‘WHY THERE IS PROLIFERATION OF NGOs IN NIGERIA´- HAUWA ABBAS
Hauwa Abbas wears different caps at different times. She is the founder and President of Silver Lining for the Needy Initiative (SLNI) a Non-Governmental Organization, established in 2009. Hauwa is also a certified personal and professional coach. Her role as a coach is to support individuals through the process of discovering their strengths, work on their limitations, achieve their goals and reach their full potentials.
A Rotarian and honoured to be Chartered President- Rotary Club of Abuja Federal 2015-2016, district 9125. Through SLNI, her team and herself have designed and delivered programs which have demonstrated unprecedented success in community mobilization, service delivery and awareness raising in the in the areas of reproductive, maternal, new-born, child and adolescent health. Hauwa is fond of a quote by Sarah Caldwell, “learn everything you can, anytime you can, from anyone you can”.
In an interview with Mephy James the young lady who has touched thousands of vulnerable lives speaks on the challenges facing women and the girl-child in Nigeria among other issues.
Some have argued that many NGOs in Nigeria were set up just to attract foreign grants, how would you react to this?
Hauwa Abbas: It must be noted that the failure of the states to provide specific services and opportunity for citizens and the constant need to bridge the noticeable gaps have led to the proliferation of NGOs in Nigeria. However, the governance structure of NGOs reveal their true motives especially when vested interests override true development principles in designing and costing programmes. Most foreign grantors have not always taken their time to do due diligence that enables them to see through the charade and they end up with bitter experiences. SLNI was uniquely set up with the core drive for humanitarian services. Most of our initial funding was mobilised mainly from personal, close relatives and individuals who wanted to give back but did not have the time or understanding on how to go about it. As such, it becomes obvious that SLNI was in the sector to deliver lasting value to lives especially women and children who needed just a little push to get the necessary quality of life that they long for. SLNI’s governance structure and relentless undertakings to affect women and children is a testament to our uniqueness. The point i am making is that you can actually know the real NGOs from those just set up to attract foreign grants through their performance.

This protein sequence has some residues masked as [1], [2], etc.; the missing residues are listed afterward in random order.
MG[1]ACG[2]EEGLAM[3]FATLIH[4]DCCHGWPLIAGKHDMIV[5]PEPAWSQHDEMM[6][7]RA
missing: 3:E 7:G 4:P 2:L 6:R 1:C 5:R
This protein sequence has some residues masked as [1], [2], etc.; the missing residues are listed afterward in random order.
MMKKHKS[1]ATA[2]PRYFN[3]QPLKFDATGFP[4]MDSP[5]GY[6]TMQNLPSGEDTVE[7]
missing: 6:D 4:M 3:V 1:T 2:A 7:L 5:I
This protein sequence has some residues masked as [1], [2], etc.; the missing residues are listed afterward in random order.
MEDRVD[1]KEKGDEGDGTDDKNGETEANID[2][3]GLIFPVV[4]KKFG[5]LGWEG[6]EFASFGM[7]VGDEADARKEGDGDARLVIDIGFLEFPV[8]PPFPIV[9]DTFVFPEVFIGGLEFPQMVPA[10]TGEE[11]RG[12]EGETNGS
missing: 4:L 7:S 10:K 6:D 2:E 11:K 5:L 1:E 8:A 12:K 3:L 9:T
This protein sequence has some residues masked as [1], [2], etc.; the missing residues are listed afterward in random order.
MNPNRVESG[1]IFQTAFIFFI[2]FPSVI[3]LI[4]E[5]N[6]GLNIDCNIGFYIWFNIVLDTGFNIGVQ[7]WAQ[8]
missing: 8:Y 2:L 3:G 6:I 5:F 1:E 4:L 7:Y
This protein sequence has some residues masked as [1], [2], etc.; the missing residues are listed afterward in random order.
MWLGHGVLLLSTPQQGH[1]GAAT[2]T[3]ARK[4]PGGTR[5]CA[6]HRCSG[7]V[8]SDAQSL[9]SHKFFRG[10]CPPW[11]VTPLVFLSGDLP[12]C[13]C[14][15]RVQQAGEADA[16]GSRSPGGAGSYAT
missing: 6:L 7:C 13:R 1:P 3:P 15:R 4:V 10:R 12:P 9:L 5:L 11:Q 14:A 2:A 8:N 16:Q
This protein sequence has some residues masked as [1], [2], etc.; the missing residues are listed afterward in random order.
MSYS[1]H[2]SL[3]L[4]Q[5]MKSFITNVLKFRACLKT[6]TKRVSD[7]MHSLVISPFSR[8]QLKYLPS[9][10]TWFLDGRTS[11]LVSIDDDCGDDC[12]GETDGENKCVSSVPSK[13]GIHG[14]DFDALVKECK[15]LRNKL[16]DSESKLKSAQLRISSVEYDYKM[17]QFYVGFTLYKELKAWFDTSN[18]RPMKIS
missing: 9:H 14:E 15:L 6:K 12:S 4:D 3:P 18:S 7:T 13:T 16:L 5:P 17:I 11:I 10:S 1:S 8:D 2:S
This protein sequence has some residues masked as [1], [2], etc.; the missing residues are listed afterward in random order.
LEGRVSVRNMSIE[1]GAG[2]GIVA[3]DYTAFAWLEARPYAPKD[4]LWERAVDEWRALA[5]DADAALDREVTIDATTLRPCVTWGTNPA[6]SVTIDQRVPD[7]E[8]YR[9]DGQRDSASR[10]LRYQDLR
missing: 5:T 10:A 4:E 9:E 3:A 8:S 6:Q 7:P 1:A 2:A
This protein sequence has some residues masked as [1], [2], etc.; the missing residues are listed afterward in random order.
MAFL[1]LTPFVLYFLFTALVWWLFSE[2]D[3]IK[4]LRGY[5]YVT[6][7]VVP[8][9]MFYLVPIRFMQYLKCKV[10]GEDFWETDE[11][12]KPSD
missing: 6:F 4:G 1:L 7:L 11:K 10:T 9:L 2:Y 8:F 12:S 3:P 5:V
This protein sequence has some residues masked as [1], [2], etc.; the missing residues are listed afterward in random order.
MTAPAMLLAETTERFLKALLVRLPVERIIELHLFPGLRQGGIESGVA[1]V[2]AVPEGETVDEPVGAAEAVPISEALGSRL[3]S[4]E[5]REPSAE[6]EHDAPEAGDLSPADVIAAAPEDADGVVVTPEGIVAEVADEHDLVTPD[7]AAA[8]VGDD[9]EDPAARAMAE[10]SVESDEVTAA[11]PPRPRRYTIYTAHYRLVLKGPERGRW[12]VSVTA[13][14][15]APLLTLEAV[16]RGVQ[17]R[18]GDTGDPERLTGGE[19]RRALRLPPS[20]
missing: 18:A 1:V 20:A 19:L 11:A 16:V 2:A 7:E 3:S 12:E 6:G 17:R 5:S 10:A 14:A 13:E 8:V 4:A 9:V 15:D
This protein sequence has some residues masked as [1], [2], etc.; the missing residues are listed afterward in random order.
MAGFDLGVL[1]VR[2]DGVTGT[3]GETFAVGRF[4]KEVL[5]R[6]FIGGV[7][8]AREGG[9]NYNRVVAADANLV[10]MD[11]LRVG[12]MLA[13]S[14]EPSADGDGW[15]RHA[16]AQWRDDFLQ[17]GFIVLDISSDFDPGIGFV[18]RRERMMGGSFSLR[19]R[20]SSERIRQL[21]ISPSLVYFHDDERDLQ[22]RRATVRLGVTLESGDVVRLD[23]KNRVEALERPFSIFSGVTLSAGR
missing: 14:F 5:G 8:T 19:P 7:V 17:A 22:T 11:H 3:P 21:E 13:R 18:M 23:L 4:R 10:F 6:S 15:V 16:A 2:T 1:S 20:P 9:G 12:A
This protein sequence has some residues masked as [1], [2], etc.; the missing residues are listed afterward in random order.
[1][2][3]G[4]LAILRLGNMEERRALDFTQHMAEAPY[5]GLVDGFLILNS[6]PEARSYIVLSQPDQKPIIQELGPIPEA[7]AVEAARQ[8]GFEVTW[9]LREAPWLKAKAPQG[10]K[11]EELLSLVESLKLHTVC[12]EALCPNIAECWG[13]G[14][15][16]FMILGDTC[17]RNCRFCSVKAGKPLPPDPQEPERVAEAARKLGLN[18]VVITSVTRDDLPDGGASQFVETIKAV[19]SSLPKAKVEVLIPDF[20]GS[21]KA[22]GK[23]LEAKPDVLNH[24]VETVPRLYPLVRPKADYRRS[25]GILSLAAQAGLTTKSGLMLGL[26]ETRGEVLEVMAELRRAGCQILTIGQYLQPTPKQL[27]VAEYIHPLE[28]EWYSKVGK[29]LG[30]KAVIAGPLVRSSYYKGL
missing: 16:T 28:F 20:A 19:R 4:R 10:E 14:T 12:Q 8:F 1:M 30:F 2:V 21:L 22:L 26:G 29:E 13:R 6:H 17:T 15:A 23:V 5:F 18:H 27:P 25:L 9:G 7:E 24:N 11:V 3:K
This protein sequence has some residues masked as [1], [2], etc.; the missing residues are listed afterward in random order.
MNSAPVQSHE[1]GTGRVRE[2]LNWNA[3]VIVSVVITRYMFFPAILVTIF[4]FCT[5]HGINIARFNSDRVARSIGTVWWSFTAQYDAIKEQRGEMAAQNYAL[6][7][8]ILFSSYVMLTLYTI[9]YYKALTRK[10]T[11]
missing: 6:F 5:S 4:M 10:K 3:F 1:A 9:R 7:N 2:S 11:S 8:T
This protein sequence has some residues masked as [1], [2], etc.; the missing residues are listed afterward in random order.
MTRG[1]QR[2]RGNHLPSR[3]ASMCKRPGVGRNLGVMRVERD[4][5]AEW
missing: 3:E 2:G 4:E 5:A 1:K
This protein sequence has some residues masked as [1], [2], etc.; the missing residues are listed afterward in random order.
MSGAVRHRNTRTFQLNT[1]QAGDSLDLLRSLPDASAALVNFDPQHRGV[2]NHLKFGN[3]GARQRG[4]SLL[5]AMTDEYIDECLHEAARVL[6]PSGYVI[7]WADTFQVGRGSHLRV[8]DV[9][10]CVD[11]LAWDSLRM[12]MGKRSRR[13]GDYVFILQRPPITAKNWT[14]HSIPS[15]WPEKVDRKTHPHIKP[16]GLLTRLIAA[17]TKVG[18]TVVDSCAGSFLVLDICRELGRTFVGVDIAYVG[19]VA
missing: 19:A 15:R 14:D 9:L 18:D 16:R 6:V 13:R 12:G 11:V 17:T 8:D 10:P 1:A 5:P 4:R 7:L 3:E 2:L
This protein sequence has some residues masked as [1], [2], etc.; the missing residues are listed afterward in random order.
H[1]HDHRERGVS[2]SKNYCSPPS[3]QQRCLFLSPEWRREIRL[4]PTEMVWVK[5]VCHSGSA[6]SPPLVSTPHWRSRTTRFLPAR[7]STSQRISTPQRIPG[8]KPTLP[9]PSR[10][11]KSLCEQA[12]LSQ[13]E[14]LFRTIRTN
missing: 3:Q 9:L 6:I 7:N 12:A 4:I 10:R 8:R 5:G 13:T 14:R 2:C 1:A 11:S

Also, I believe and encourage collaboration with partners both domestic and international. We have used various media outlets to address health challenges, this has contributed to increased health awareness in the lives of women and children in Nigeria. Our work has been featured in numerous Nigerian media outlets on health issues such as AIT Special Report, Leadership Newspaper, This Day Newspaper, NTA news 24, The Punch Newspaper, Daily trust, Kiss FM and Rhythm Radio Nigeria. We are proud to have sat on the various National committees to advocate for policy change, namely the First Nigerian National Vaccine Summit (2012) amongst others. We were recently featured in Aljazeera’s report on reproductive health in Nigeria focusing on women in communities in Northern Nigeria.
What specific things has your NGO done to help children and mothers in the Northern part of your country?
Hauwa Abbas: In all modesty, we have done a lot. On the issues of Maternal Health/ development, we have undertaken several initiatives over the last six (6) years which include but are not limited to educating women in rural communities about their health like prevention, protection and treatment of pneumonia, use of long lasting treated nets for protection against malaria, proper handwashing techniques, preparation of home-made ORS solution for diarrhoea treatment, importance of prenatal, antenatal and postnatal care.